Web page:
History of 9x18 Ultra Ammo

In 1936, Walther Arms collaborated with Gustav Genschow and Company (GECO) to produce the 9x18 Ultra on behalf of the Luftwaffe, the illegally formed aerial branch of the German military. By the time World War II broke out, the Luftwaffe had become the most powerful military force in Europe.

In light of the new military’s impending needs, the Germans had requested a round to replace the less powerful .380 ACP. The 9x18 Ultra was born, keeping the same rim dimensions and 100 grain weight. World War II interrupted the progress of the invention, and the cartridge was not officially adopted until Walther introduced the Walther PP Super (PP Super) in 1972.

Walther PP Series

Developed by the German arms manufacturer Carl Walther, the Walther PP (Police Pistol) series is comprised of blowback-operated semi-automatic pistols. The double-action pistols feature an exposed hammer, single-column magazine, and a fixed barrel. Several innovative safety features include an automatic hammer lock, a loaded chamber indicator and a combination safety/decocker. The series includes the Walther PP, PP Super, PPK, PPK/L, PPK/S, and PPK/E models.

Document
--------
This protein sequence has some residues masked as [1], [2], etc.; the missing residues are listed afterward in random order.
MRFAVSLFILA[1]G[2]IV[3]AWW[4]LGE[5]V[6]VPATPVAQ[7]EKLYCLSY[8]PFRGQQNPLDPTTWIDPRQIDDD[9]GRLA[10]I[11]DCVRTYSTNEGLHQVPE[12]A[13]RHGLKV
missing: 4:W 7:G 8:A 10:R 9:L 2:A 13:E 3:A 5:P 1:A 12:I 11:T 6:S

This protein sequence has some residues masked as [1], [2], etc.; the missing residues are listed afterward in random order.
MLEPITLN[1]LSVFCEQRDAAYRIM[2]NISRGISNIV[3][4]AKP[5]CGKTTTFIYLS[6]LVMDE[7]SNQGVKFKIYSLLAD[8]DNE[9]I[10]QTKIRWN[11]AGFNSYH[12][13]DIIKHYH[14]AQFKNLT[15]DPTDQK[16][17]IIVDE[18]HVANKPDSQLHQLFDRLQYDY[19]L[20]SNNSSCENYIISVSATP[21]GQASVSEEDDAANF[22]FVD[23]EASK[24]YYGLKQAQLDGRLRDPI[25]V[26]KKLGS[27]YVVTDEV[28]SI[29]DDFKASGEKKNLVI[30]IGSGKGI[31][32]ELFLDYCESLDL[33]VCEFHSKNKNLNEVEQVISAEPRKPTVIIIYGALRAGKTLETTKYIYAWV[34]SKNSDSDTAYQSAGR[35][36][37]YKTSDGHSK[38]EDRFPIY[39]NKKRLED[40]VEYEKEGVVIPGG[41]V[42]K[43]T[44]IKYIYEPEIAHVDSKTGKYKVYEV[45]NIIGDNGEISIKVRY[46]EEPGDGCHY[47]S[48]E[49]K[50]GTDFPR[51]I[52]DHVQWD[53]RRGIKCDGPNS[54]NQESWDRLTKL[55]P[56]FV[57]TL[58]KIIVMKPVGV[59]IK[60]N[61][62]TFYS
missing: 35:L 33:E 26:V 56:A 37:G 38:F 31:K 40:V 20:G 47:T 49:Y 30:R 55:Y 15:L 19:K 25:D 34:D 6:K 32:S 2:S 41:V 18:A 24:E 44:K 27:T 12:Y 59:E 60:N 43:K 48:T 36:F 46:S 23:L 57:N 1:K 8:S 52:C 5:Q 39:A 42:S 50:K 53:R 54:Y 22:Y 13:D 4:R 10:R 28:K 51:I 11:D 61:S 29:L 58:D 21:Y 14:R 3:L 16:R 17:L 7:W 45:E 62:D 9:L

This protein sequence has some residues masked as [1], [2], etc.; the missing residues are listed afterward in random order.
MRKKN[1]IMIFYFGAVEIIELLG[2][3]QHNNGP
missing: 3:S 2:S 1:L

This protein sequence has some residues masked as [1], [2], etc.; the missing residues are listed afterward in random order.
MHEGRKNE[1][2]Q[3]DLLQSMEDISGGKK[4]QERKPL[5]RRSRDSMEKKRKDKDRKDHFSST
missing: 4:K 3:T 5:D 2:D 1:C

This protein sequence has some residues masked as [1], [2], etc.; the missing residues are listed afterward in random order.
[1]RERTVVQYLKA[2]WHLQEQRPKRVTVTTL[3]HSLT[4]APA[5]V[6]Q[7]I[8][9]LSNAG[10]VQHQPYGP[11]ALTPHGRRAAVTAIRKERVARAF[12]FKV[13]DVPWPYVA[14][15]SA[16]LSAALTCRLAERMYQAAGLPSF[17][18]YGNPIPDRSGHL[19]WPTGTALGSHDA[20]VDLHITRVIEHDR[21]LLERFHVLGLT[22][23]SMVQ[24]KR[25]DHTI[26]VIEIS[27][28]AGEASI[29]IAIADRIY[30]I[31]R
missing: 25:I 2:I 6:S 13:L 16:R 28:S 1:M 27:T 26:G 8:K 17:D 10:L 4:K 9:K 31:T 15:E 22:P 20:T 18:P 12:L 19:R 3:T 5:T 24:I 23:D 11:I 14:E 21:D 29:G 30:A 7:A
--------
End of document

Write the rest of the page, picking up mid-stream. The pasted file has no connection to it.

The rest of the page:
The original PP was introduced in 1929. First designed for European police, it quickly became desirable by the newly formed German Luftwaffe – whose secret training required a more powerful weapon and ammo. The Walther PP, along with 9x18 Ultra ammunition, fit the bill.

PP Super

Introduced in 1972, the PP Super was an all-steel model of the PP, chambered for 9x18mm Ultra ammo. Designed as a police pistol, it was a blowback, double-action pistol with a firing-pin safety and an external slide-stop lever.

When the German police adopted the 9x19mm round as their standard ammunition, the experimental 9x18 Ultra cartridge fell into disuse. In the 1970s, Walther saw a dramatic decrease in sales, with only about 2,000 PP Super pistols sold to German police forces.

Walther withdrew the PP Super from their catalog in 1979.

Continue reading 9x18 Ultra Ammo at Ammo.com.